Oct 8, 2012 at 1:31 pm #1294806
Winter is here…yeeeehaaaaa. I am heading on a thru hike in Yellowstone next week. We should encounter some cold nights average this time of year will be 21 for a low and only 40's in the day. 3 Days 2 Nights.
My question is, we have to cross 3 rivers. This normally does not scare me…but. I only wear trail runners any more, I just can't handle the boots and really how do you cross a river in a boot anyway.
So my plan is to just walk in, I am going to wear some wool hiking socks and once i get to camp change out socks and put on some plastic bags, like grocery sacks for walking around camp. I have considered getting a pair of Seirus Hyperlite Stormsocks, but I have no experience with them.
Do you have any suggestions for me on crossing the rivers in some pretty cold weather?Oct 8, 2012 at 1:51 pm #1919246
We take our socks off and cross in our joggers. That way our feet warm up as soon as we put our dry socks back on. Yes, even in snow-melt.
We either roll our trousers up or remove them so they don't get wet either. Warm legs mean warm feet.
We only cross bare-foot if the bottom is sany. Numb feet and sharp rocks are a bad combo.
CheersOct 8, 2012 at 1:53 pm #1919247
@apathyLocale: Great White North
There are probably better ways to go about it but generally I hike up my pants and barefoot it across as long as it is not above knee level. Deeper than that and you will have some issues. The glacial rivers up here stay near freezing all year round and in the winter when its below zero it can be pretty painful. Drying your legs off with a bandana and getting back into dry wool makes all the difference.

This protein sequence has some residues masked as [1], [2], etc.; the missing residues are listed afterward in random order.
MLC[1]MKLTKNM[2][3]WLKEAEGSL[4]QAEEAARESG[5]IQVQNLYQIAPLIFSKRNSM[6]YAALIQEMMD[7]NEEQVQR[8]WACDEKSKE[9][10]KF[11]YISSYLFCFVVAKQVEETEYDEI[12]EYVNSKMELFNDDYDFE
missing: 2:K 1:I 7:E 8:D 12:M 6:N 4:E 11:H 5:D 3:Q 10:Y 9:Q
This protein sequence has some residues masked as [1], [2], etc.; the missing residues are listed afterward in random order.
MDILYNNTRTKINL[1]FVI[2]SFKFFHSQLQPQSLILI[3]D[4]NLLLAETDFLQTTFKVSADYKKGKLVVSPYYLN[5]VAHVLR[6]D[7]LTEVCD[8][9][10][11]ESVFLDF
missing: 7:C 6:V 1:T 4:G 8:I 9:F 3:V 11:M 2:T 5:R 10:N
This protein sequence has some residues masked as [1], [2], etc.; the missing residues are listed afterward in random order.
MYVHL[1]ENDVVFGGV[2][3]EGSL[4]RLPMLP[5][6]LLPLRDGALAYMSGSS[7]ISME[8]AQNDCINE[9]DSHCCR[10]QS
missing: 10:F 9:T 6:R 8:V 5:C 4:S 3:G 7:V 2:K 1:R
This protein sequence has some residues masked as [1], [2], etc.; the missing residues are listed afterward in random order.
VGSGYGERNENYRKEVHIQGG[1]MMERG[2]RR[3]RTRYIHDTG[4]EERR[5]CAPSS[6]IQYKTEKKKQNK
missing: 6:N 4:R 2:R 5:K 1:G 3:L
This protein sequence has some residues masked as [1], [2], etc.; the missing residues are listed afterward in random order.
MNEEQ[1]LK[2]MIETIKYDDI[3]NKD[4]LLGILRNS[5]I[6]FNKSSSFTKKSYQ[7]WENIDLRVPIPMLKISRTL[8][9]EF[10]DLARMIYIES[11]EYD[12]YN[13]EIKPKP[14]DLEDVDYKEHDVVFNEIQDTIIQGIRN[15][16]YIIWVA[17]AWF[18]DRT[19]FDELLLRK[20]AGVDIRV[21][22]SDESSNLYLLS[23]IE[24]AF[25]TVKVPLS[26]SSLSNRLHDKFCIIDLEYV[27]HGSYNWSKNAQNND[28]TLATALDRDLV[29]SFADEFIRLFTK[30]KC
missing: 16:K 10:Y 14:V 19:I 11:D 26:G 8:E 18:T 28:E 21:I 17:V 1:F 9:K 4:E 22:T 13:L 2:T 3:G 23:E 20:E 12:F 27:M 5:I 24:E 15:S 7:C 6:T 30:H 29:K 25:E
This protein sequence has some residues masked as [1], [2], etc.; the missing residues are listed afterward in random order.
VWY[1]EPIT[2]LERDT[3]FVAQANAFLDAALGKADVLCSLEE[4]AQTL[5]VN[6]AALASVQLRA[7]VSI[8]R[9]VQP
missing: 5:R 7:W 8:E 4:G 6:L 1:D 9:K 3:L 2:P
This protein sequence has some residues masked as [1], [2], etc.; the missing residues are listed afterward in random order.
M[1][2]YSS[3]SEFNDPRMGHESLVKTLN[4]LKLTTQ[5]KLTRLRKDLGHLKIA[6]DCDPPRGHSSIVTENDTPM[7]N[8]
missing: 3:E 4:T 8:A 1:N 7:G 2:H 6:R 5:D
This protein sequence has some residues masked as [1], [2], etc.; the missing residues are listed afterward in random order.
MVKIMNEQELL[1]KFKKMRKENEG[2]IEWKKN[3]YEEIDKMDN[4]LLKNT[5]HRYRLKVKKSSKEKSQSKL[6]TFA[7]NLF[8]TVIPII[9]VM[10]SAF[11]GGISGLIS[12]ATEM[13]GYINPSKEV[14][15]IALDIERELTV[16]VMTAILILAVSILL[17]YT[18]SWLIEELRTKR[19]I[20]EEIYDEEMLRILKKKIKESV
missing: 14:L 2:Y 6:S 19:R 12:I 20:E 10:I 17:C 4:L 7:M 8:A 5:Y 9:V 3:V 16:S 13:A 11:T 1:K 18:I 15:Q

Interested in a better solution.Oct 8, 2012 at 2:05 pm #1919252
I was planning to leave my socks on, but it makes a lot of sense to quickly take them off and dry your feet a bit on the other side. I guess they will eventually get wet in the joggers but might would warm you up a bit till you get going again.
I assume you are putting them back into your wet joggers…..
-chadOct 8, 2012 at 7:57 pm #1919370
> I assume you are putting them back into your wet joggers…..
Yeah, but trust me, wet joggers with dry socks are nowhere near as bad as wet wool socks in wet joggers.
CheersOct 8, 2012 at 8:13 pm #1919377
@saparisorLocale: Pacific Northwest
Would it also help to remove the shoe's footbed? These probably don't soak up water but might make warming/drying the socks that much faster.Oct 9, 2012 at 12:13 am #1919434
> Would it also help to remove the shoe's footbed?
Can't see any advantage myself. I would probably drop one of them in the river anyhow …
CheersOct 9, 2012 at 12:28 am #1919435
@b-g-2-2Locale: Silicon Valley
I'll offer a suggestion. I won't claim that it worked perfectly.
I was going to be on foot in Alaska, and there would be some wide stream crossings that were almost knee-deep. The water was to be very cold. The stream bottoms were seldom sandy, sometimes with rounded pebbles, and sometimes with jagged rocks. This is BPL, right? So, I wanted something that would likely keep me drier and warmer than just walking through the cold water, but I didn't want the weight of fisherman's waders.
I got two clear plastic bags that were long and narrow. They were long enough to go from my feet up past my knees to mid-thigh. The width was sufficient for my stocking feet to fit in, but they would get snug around my thighs. I had some extra boot insoles, and these got taped onto the bottom as puncture protection. I had some rubber bands that fit around the tops to hold them onto my thighs. This rig was lightweight, durable enough for three or four wide stream crossings, and cheap.
–B.G.–Oct 9, 2012 at 3:14 am #1919440
> I got two clear plastic bags that were long and narrow.
CheersOct 9, 2012 at 11:57 am #1919542
@davidadairLocale: West Dakota